I’ve worked hard as an adult to stop comparing myself to others. To recognize that happiness and love are not finite resources. To delight when another’s light shines, secure in the understanding that theirs doesn’t diminish my own.
That kind of heart work does not come easy, and when we’re at our most vulnerable – like during those murky, postpartum days – those insecurities and tamped down tendencies resurface.
When I became a mother, I knew there would be another woman in my children’s lives. I planned to go back to work and she would care for them in a most motherly way. I knew she would endure their screams as much as welcome their smiles, and change diapers (so many diapers!) and put them down for naps and make them lunch and receive their little hugs. I felt guilty and grateful and – if I’m honest, just a little bit jealous.
Before I dropped my son off at her house for my first day back at work after maternity leave, I worried. Would he love her more than me?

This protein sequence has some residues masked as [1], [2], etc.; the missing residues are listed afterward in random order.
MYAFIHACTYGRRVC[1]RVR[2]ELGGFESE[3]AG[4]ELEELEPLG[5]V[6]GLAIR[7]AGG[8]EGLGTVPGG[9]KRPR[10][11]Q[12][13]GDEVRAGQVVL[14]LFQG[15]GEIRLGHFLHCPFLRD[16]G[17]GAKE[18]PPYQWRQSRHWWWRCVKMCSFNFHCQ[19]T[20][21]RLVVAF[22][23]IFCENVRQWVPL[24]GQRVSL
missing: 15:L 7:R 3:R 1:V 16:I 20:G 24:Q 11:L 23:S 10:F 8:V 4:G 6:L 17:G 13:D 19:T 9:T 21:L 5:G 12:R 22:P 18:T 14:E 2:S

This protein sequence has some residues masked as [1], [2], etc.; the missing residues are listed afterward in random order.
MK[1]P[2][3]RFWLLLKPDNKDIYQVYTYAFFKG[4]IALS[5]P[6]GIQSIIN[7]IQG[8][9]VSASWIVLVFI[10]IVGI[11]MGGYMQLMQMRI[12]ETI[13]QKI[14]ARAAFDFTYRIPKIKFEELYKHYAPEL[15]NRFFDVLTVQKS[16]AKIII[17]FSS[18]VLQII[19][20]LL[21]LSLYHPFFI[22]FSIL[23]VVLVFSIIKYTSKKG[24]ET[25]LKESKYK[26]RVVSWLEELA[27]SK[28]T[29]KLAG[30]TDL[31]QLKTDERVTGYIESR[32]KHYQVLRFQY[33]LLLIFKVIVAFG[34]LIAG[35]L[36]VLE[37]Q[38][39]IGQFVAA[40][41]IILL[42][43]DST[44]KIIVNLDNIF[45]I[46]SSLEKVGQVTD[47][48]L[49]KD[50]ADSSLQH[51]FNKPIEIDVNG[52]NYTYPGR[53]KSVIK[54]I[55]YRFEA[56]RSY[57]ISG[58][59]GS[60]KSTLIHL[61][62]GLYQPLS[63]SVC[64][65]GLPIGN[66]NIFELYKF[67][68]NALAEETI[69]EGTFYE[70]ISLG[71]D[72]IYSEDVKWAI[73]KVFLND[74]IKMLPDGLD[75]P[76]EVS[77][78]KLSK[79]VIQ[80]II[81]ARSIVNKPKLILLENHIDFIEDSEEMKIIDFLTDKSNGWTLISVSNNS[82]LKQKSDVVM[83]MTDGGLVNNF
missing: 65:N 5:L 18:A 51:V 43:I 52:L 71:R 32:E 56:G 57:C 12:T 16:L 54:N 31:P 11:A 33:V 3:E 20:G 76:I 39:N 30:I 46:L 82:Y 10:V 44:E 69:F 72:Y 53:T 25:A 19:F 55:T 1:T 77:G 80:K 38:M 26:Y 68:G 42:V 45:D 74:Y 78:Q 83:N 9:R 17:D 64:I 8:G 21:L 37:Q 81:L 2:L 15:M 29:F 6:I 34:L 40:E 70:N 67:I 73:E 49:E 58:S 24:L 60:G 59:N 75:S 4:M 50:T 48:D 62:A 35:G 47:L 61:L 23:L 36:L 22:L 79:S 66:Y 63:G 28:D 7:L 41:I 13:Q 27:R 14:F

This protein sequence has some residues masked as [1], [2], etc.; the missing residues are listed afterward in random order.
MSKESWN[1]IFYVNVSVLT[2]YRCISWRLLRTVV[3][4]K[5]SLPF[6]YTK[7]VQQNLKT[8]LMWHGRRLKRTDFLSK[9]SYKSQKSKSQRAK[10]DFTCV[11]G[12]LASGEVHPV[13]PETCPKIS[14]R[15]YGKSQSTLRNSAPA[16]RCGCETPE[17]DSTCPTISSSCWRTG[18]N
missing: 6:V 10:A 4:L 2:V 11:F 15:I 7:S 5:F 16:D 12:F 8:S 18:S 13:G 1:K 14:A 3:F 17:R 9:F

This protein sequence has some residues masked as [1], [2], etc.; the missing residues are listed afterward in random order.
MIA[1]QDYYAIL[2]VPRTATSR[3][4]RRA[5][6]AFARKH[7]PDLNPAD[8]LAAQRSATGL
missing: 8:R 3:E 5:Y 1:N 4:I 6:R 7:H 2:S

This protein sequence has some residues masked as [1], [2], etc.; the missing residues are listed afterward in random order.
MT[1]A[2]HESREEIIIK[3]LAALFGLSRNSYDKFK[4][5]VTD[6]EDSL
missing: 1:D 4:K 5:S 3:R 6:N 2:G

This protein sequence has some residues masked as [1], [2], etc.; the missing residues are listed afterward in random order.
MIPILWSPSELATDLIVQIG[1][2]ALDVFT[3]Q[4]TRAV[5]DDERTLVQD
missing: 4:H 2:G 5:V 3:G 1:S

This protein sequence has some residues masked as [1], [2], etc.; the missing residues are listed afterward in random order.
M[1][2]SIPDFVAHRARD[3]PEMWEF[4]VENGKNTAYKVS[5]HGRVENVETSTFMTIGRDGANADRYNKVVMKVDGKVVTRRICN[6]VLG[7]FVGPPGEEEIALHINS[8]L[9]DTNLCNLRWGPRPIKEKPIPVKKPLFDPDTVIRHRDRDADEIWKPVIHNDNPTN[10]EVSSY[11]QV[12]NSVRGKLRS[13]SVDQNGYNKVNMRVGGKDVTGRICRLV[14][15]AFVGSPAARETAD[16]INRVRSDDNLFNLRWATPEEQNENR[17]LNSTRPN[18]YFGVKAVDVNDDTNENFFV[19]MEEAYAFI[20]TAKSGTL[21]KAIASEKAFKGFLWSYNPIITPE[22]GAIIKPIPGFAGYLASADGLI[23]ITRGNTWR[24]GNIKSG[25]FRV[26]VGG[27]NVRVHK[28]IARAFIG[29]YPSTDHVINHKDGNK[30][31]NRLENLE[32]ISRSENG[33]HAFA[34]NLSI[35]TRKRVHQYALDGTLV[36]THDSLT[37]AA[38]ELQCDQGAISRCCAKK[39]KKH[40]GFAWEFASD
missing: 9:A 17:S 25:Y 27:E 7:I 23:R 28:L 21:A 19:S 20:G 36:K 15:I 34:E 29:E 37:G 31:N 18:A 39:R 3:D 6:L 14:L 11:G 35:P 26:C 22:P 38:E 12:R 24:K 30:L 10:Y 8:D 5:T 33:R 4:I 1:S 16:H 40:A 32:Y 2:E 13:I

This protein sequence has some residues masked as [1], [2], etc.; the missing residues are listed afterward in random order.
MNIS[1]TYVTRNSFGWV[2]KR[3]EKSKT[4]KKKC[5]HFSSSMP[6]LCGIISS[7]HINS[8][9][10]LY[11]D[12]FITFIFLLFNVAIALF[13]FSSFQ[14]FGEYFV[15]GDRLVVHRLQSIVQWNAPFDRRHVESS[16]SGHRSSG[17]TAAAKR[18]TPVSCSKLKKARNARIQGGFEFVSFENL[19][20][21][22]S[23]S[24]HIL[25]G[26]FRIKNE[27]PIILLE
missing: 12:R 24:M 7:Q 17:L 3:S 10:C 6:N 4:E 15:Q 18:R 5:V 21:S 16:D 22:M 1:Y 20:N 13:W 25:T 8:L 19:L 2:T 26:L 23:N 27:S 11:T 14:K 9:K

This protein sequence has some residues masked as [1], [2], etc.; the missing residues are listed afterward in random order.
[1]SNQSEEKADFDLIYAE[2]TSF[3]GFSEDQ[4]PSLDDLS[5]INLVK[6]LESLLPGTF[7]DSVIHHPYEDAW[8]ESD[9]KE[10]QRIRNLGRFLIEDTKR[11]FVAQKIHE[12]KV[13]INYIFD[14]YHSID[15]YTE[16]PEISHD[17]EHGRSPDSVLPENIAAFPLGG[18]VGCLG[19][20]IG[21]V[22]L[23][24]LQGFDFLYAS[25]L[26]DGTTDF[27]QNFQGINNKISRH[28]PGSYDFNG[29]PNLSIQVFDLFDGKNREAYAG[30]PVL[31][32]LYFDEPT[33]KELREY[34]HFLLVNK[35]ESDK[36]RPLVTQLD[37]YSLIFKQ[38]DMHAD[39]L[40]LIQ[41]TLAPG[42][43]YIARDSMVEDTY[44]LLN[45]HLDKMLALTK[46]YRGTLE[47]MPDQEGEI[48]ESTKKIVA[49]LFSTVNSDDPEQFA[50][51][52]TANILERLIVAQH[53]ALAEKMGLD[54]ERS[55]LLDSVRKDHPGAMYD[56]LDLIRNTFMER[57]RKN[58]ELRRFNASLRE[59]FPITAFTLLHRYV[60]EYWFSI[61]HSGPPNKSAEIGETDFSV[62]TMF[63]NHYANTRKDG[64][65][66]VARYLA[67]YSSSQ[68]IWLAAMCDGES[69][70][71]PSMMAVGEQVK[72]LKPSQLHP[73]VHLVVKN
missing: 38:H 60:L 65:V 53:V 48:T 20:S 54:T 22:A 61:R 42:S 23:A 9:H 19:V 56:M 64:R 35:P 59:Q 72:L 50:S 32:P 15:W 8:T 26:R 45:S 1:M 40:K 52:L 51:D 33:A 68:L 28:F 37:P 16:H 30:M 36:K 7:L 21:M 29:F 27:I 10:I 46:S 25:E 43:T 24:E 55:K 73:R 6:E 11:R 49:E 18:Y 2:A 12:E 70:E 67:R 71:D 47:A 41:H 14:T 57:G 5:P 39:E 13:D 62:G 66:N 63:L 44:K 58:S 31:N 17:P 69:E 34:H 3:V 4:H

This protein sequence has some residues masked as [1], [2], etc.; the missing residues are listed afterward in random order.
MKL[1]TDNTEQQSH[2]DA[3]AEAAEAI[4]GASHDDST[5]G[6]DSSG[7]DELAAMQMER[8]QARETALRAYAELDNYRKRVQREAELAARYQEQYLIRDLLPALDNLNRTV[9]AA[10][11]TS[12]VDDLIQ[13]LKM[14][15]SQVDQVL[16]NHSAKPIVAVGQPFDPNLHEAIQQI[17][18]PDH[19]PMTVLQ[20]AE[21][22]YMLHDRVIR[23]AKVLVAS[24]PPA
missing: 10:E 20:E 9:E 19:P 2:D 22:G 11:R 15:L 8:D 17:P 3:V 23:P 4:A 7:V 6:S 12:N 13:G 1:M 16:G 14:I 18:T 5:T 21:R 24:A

Now, when my daughter started to speak this spring and she called her “mama” and me “mama,” all I could do was smile.
In the morning, she reaches for her, and in the evening, she reaches for me. There is enough love to go around.
For the past four years, my sister-in-law Ellen has been a second mother – the other woman – in my children’s lives. She has, between weekday hours of 8 a.m. and 5 p.m., raised my kids as she does her own three. My son and daughter each spent the first two years of their lives in cousin cuddles, and because of that, I’ve spent them in the sane lane of working motherhood.
On rare occasions when I attempt to stand in her shoes and have all our kids in my care, I marvel at her ability to multitask with 40 pounds of squirming toddlers in her arms. Don’t even ask me to get multiple rows of carseats into a van. She’s on top of all the community center calendars and story times and somehow manages homemade dinners, too. She seriously moms so hard. (And has a degree in early childhood education, so.)
Today, my daughter has her first day in her new school. It’s bittersweet knowing that we’ll be leaving behind this dual mothering phase. Ellen’s love has shined so bright for our family. I’m grateful I’ll continue to have her in my life as a SIL, a friend, a girls’ getaway travel companion, and an aunt to my kids.
To Ellen and all of the “other women” in my kids’ lives as they learn and grow: I might envy the moments you witness and I miss, but I cherish the relationships they are built upon.